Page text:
The “Obey” story doesn’t end there, however, for now in Camden market you can see a great number of tee-shirts which have been “subverted” to say “Disobey”, and the wrestler’s face has been replaced with the V-for-Vendetta mask. This V mask has become something of a brand-name for “revolution”, with new activist groups like Anonymous and Occupy appropriating it as a symbol, and thus advertising the film V-for-Vendetta each time they do so, to the benefit of the production company of that film.

The film itself was already an example of capitalistic appropriation of a genuinely revolutionary piece of art, the V-for-Vendetta graphic novel by Alan Moore, an Anarchist. The film version takes out all explicit mentions of anarchism or even the word Anarchy, and changes the lead female character into a potential rape-victim who needs to be saved by another man rather than a sex worker being oppressed by the government for her choice of profession. This obviously makes the film character much less of a strong female role model, as you’d expect from a Hollywood film.

So now some smaller scale capitalists – the people who put up the capital to make all these shirts in Camden, and the people who own the stalls and shops selling them – are making money from the fact that some people never understood the original intention behind the Obey brand and who furthermore cannot understand a revolutionary message unless a watered-down Hollywood film version of it has been made. It would be interesting to know how many people wearing these “Disobey” shirts even know who Guy Fawkes was.

Generations of graphic designers have detourned so many images from popular culture already that they have started to detourn things that were already, in my opinion, subversive enough. In this process all meaning has started to become lost. Rather than expressing some clearly understood message such as “Fight for revolution against capitalism”, they more and more express an absence of any kind of over-arching coherent meaning at all.

This is called “post-modernism”, the idea that we must consciously do away with any “meta-narratives” such as “society is progressing towards a better capitalist world for us all” – which is still the official narrative of most Nation-States, or “society is progressing towards a better Communist/Islamic/New Age world for us all”.

I have no objection to Post-Modernism in itself as an artistic or political theory, for great damage was indeed done to the world by blind acceptance of these kinds of meta-narratives, and indeed is still being done.

Post-modernism – I believe – was born partly out of the realisation of many genuine revolutionaries that the Marxist-Leninist revolutionary project had become corrupted to the point of representing a reactionary and extremely violent threat to the liberty of the global working class, rather than a force for it’s liberation.

This realisation prompted a crisis within revolutionary circles in the West, with some turning to “Trotskyism”, a mythological version of Marxist-Leninism which portrays Leon Trotsky as a messianic figure whose ideas can save the whole project. Many others dropped out of the Marxist movement and became Anarchists instead, as anarchists had not been tainted by association with the Bolsheviks, and had actually been the first to criticise their corruption. Others just dropped out of revolutionary politics altogether.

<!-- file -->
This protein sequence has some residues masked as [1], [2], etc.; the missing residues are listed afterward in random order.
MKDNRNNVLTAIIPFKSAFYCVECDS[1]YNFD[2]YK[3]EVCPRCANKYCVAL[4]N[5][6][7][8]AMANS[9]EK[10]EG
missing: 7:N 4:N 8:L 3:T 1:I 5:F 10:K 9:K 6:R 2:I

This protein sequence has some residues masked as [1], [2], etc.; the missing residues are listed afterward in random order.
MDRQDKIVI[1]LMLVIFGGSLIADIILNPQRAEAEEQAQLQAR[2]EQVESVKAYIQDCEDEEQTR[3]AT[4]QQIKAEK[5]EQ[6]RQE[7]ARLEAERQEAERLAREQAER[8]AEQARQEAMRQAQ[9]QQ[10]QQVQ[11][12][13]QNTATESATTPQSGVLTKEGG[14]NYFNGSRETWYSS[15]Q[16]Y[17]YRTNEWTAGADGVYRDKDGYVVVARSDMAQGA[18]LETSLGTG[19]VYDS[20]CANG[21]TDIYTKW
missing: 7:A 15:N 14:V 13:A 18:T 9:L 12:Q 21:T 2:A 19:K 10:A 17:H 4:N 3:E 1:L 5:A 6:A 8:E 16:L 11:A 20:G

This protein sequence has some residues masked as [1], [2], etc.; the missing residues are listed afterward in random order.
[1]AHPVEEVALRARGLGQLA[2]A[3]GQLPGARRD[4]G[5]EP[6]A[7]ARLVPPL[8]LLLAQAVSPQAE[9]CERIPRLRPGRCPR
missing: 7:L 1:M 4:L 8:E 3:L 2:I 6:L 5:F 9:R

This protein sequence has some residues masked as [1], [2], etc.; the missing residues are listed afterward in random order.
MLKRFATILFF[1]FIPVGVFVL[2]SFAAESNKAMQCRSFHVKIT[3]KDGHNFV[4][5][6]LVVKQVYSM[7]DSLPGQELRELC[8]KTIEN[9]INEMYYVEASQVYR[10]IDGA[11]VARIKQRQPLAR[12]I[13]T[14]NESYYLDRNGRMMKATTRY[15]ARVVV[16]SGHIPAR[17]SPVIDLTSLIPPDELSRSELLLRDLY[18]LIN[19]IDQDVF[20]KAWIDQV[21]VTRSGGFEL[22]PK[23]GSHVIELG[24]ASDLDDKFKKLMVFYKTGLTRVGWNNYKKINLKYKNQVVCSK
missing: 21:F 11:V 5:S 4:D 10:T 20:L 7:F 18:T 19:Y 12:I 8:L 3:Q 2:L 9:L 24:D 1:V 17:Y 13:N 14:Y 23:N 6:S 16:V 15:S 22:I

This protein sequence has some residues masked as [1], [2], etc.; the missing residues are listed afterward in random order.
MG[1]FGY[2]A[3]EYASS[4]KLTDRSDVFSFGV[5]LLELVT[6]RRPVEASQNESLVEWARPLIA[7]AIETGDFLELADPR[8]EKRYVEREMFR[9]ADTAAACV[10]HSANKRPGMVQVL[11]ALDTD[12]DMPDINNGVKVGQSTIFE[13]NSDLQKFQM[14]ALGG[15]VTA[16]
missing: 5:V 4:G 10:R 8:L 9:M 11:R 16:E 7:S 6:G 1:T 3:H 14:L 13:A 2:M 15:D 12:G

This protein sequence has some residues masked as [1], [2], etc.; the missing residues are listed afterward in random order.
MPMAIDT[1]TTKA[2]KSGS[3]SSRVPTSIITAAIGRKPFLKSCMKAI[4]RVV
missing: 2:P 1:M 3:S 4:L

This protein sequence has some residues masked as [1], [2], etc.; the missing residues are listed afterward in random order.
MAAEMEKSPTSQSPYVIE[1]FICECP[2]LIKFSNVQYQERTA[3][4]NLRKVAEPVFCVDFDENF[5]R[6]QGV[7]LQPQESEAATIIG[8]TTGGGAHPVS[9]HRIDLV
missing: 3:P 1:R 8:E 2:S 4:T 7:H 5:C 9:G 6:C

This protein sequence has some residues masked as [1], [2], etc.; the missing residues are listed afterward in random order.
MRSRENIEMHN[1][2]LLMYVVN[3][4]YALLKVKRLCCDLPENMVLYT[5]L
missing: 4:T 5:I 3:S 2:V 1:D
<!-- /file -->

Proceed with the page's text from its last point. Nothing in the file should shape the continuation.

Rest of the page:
Some however – the Post Modernists- began calling into question the fundamental assumptions of Marxism itself, assumptions which many Anarchists had also shared, as they too had been influenced by Marx, even if they did not see him as an authority figure.

The greatest of these assumptions was that capitalism will inevitably collapse in on itself due to the nature of its own contradictions. This prediction of the future relies on belief in some abstract historical forces that have nothing to do with decisions that we as revolutionaries make in our real lives.

It is similar to a religious belief that the final victory of good over evil has already been foretold, and therefore we don’t have to worry too much about it. We just have to do what the Church, or the Communist party tell us, even if they tell us to do “evil” things like kill innocent people in the name of the cause.

Along with challenging the ideas of Modernism – which Communism and Capitalism were both examples of – came challenges to Modernist art work. Post-modern artists began to juxtapose images of progress – like big factories and workers with hammers -with images representing the pre-Modern world – like big old Cathedrals or idyllic countryside scenes – with other images that were just completely chaotic.

The overall message behind this kind of collage is that Modernism is a myth and progress is not necessarily happening at all. Elements of the pre-Modern world are still very much with us now in the 21st Century, as a quick glance at the Islamic world, or indeed most of the former colonised world will prove. These exist alongside elements of “Modernity” – big skyscrapers and constant advances in technology – and of course the chaos of War, Climate Change and Nuclear radiation tearing at the very fabric of reality.

So when post-modernist art is a reflection of this reality in which we live today in the twentieth century, then it’s all well and good. But what the fuck am I supposed to make of a tee-shirt I saw in Camden where the faces of the Olympic athletes making the Black Power salute had been replaced by those of Imperial Stormtroopers from Star Wars? Are they saying that the Black Power movement has been incorporated into the Western Imperialist superstructure? Or are they just “signifying nothing” again?